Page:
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Town hall
Town hall
Flag of Kraslice
Coat of arms of Kraslice
Coat of arms
Kraslice is located in Czech Republic
Location in the Czech Republic
Coordinates: 50°19′45″N 12°30′31″E / 50.32917°N 12.50861°E / 50.32917; 12.50861Coordinates: 50°19′45″N 12°30′31″E / 50.32917°N 12.50861°E / 50.32917; 12.50861
CountryCzech Republic
RegionKarlovy Vary
First mentioned1272
 • MayorZdenek Brantl
 • Total81.35 km2 (31.41 sq mi)
Elevation514 m (1,686 ft)
Population (2006-07-03)
 • Total7,299
 • Density90/km2 (230/sq mi)
Time zoneUTC+1 (CET)
 • Summer (DST)UTC+2 (CEST)
Postal code358 01 - 358 03

Kraslice (Czech pronunciation: [ˈkraslɪtsɛ]; German: Graslitz) is a town in the Karlovy Vary Region of the Czech Republic. From 1938 to 1945 it was one of the municipalities in Sudetenland.


The town is situated on the southern slopes of the eastern reaches of the Ore Mountains, some 5 km from the neighbouring German town of Klingenthal. It lies in an area known for swarm type seismic activity. The last strong earthquake swarm was in 1986.[1]

The city lies on railway line No 145 from Sokolov to Klingenthal. Passenger services are provided by the railway company of GW Train Regio.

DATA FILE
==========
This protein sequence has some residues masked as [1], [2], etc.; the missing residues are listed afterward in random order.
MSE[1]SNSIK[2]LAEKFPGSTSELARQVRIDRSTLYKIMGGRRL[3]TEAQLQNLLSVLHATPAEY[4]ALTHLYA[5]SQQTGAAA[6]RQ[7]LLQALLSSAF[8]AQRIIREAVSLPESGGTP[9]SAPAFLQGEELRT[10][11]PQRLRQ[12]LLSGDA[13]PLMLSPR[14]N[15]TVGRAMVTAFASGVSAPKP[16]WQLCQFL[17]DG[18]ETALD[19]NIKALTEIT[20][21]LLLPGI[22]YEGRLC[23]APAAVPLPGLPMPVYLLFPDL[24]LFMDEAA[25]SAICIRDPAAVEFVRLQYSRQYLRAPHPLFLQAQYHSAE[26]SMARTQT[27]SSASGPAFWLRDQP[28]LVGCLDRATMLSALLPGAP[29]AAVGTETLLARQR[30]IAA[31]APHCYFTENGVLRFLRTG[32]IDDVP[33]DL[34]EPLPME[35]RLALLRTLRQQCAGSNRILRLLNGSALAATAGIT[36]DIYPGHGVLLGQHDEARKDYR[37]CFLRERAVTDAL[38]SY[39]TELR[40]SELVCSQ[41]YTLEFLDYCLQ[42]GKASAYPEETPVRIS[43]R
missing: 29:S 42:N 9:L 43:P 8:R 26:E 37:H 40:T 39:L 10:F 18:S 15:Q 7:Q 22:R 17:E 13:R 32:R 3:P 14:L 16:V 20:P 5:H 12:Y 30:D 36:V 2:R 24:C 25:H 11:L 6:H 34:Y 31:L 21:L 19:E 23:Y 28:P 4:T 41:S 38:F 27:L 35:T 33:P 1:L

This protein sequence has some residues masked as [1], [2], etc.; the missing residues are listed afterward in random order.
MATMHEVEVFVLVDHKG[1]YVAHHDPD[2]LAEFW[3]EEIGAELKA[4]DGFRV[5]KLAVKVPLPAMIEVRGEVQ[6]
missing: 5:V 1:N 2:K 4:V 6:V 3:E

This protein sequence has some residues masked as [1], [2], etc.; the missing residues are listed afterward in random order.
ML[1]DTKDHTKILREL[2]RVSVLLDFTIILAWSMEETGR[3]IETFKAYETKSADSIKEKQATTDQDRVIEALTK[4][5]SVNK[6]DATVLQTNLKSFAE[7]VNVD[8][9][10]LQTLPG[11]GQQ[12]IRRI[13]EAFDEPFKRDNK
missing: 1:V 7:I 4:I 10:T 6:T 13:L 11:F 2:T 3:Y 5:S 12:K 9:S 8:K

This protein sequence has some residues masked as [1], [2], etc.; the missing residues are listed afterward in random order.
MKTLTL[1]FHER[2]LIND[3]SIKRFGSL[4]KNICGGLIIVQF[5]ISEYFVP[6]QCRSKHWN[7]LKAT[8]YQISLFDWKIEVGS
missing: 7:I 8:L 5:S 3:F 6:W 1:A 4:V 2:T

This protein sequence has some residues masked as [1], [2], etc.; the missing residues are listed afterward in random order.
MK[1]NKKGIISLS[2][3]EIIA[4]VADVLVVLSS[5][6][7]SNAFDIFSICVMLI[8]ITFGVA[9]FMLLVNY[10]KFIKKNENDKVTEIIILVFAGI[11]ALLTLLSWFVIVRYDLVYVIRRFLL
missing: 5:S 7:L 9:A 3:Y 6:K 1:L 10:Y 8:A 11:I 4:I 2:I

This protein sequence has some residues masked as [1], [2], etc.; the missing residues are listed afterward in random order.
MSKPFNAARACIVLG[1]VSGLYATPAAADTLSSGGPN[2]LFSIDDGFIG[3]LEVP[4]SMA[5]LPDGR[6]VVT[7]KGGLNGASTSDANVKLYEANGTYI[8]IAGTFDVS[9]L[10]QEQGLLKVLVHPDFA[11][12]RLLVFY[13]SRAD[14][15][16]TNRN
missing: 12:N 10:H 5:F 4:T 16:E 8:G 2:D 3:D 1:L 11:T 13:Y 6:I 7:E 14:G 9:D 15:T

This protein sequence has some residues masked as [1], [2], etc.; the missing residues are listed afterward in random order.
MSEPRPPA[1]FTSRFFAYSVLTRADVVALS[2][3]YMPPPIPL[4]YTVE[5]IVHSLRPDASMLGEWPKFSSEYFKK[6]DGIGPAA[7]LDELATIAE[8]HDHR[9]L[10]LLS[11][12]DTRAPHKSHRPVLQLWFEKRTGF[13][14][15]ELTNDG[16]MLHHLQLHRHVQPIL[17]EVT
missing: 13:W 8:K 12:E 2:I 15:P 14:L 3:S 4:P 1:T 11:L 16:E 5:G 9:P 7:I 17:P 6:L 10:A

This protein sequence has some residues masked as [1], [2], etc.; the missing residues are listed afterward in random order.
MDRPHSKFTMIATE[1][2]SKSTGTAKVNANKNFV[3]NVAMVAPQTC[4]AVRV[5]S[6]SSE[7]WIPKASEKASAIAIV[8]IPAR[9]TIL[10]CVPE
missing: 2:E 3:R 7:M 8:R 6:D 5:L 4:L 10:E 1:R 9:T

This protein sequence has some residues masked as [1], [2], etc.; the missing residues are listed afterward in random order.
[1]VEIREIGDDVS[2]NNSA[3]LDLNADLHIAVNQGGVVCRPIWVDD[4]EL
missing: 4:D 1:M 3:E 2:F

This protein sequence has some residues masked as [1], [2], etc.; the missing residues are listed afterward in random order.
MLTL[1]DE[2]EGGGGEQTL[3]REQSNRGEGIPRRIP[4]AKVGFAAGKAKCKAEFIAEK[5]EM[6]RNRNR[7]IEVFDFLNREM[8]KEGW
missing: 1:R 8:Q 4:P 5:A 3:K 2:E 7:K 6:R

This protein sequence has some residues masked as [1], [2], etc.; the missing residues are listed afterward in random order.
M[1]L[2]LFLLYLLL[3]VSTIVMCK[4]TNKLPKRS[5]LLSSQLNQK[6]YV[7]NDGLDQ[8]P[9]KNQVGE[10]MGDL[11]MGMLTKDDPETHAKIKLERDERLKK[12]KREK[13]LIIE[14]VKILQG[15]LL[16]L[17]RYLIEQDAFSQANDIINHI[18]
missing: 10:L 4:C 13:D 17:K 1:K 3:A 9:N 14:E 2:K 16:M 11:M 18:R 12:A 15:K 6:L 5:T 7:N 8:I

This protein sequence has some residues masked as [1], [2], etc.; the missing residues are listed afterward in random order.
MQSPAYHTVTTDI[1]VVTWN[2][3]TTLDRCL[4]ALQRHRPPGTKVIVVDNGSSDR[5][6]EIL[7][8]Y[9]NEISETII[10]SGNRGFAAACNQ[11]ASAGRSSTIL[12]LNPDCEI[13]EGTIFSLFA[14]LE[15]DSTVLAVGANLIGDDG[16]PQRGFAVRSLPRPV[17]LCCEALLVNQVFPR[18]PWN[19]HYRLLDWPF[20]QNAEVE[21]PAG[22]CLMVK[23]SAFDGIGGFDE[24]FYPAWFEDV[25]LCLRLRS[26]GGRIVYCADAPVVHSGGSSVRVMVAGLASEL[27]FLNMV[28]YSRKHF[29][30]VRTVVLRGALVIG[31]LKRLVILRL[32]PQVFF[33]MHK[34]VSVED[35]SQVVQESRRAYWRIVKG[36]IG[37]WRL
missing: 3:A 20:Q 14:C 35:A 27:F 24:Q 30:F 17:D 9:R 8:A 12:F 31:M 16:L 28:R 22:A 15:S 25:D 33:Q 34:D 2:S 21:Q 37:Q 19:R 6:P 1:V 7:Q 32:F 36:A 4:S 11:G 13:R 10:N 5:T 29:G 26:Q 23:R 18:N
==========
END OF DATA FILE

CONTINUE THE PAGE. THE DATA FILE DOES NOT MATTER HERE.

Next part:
German monks from Waldsassen Abbey in Bavaria were the first to settle the upper Svatava valley in the 12th century. The town was granted regal city status by Holy Roman Emperor Charles IV in 1370. In 1944 a women's subcamp of Flossenbürg concentration camp was established here.


The roots of the name derive from the medieval German "Graz", meaning pine forest. Many variants were used throughout the town's history: Greselin, Zum Greselin, Gresslens, Gresslas, Gresslitz, Graeslitz and Graslitz. The Czech name is a transliteration of the last used German name.


Graslitz had 13.936 inhabitants on 1 December 1930, 6,294 inhabitants 22 May 1947 and currently has some 7,000 inhabitants – a significant decrease from the pre-Second World War population figure of around 20,000, due to the expulsion of the German-speaking population after that war.

Partner cities[edit]


  1. ^ Nehybka, V; Skácelová, Z (2000). "Results of seismological measurements by the Kraslice network in the period 1991–1998". Exploration Geophysics, Remote Sensing and Environment. 7 (1–2): 18–28.

External links[edit]